With everything in life, especially that which we cannot confirm with our five senses, we should be skeptical. As the article notes, however, skepticism is not the same as disbelief; it is nonbelief. An atheist should be skeptical of the claims of Christianity, because they are incredible! Having said that, and continuing with Marcello Truzzi’s post, they also would be wise to consider these words from James H. Hyslop: Continue reading Disbelief Versus Unbelief
In yesterday’s post, “In Defense of Braxton (I.E. What I Think About Ergun Caner),” I stated:
However, I don’t think Christendom has come to terms with applying Matthew 18 in a Internet world where, it seems, pretty much everything we do is in public.
This is what I was referring to in the Book of Matthew:
“If your brother sins against you, go and tell him his fault, between you and him alone. If he listens to you, you have gained your brother. But if he does not listen, take one or two others along with you, that every charge may be established by the evidence of two or three witnesses. If he refuses to listen to them, tell it to the church. And if he refuses to listen even to the church, let him be to you as a Gentile and a tax collector” (Matthew 18:15-17, English Standard Version).
Of course, that’s not the only place Scripture discusses the how and when of church discipline: Continue reading Church Discipline in the Internet Age
Today (and maybe yesterday) I ran into multiple links to “Pope Francis wants Catholics to doubt the Church. He’s right.” by Kyle Cupp. I would posit it is two articles in one.
The first theme is what led to the title of this post (“A House of Cards”) and has to do with infallible belief systems:
According to Catholicism, the core doctrines of the church express absolute truth and therefore cannot be altered, but paradoxically this premise doesn’t preclude changes to its teaching. In the parlance of the church, it only means that a previously proposed understanding wasn’t really unchangeable doctrine. Still, a big deal. By merely entertaining doctrinal development, the church entices believers to question its authority and the exact content of its faith.
Catholicism isn’t the only church that claims inerrancy (at least in aspects)…think of even more recent pseudo-Christian denominations like the Church of Latter Day Saints and Jehovah Witnesses. When a group that has claimed to have a corner on truth changes truth…well, it’s a house of cards. Pull one out (the first wrong “truth” as proven by changing it) and the whole thing crashes down.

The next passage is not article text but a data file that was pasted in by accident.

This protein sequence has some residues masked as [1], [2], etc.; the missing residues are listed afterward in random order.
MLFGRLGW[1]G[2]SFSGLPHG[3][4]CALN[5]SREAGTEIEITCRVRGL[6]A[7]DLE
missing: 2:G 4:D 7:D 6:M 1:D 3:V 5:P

Not that folks will not find mental ways to avoid that fact.
The second main point I gleaned out of Cupp’s piece is that, when it comes to God, there really is no way to completely “know” Him: Continue reading A House of Cards
Interesting talk by Phil Johnson at the Strange Fire conference:
I remember Charles Krauthammer talking about how tyrants believe in "One man, one vote."
Which, of course, is the time they get voted into office.
I think a similar thing happens in Christianity. Someone realizes that denomination(s) have gone outside the Bible for doctrine (or have misinterpreted it)…and (rightly) decides with like-minded people to learn what Scripture really says.
Then, of course, they document their conclusions, fully convinced that this time they’ve got it right, and anybody else who concludes something different is wrong.
I imagine God is sad every time…but not surprised. 🙁
Not sure what your feelings toward tattoos are, but…
- Sola Scriptura — By Scripture Alone
- Solus Christus — By Christ Alone
- Sola Gratia — By Grace Alone
- Sola Fide — By Faith Alone
- Soli Deo Gloria — Glory to God Alone
If you click on the thumbnail, you will see a larger image…
(Credit for the tattoo goes to Alana from Main St. Tattoo and Body Piercing in Merced, California.)
I am no longer going to update this post. Instead please see the Beliefs page to read the most up-to-date list of what I believe.
AKA, "What I Believe"
I had an interesting conversation with a Twitter friend, and after he agreed to an uncomfortable implication of his belief system I commended him on being willing to admit it. I then suggested that someone else who held that same belief system would not be willing to make the same admission, to which he replied:
Yes, I believe he would. I probably wouldn’t just throw that out there in the public forum of twitter. He may not be comfortable with saying
To which I replied:
Why not? If it is true it’s to God’s sovereign glory isn’t it?
My response would seem a whole ‘lot more apropos if you understood what belief system it was in response to. 🙂
Either way, although I can understand choosing a proper forum for airing one’s beliefs, I kind of was taken aback at the idea that someone who has no problem debating for his theological worldview then wouldn’t be willing to lay all his cards on the table.
So, here are all my cards. Traditional Christians will find plenty to consider me a heretic, but I’m not going to do a bait-and-switch on you. (Most of this is from a post I did a couple years back on fahrner.us. All biblical quotes are from the English Standard Version. Oh, and I reserve the right to modify this post at any time, so if you want to beat me over the head with my own words, be sure to grab a screenshot. :-)) Continue reading Why I Am a Heretic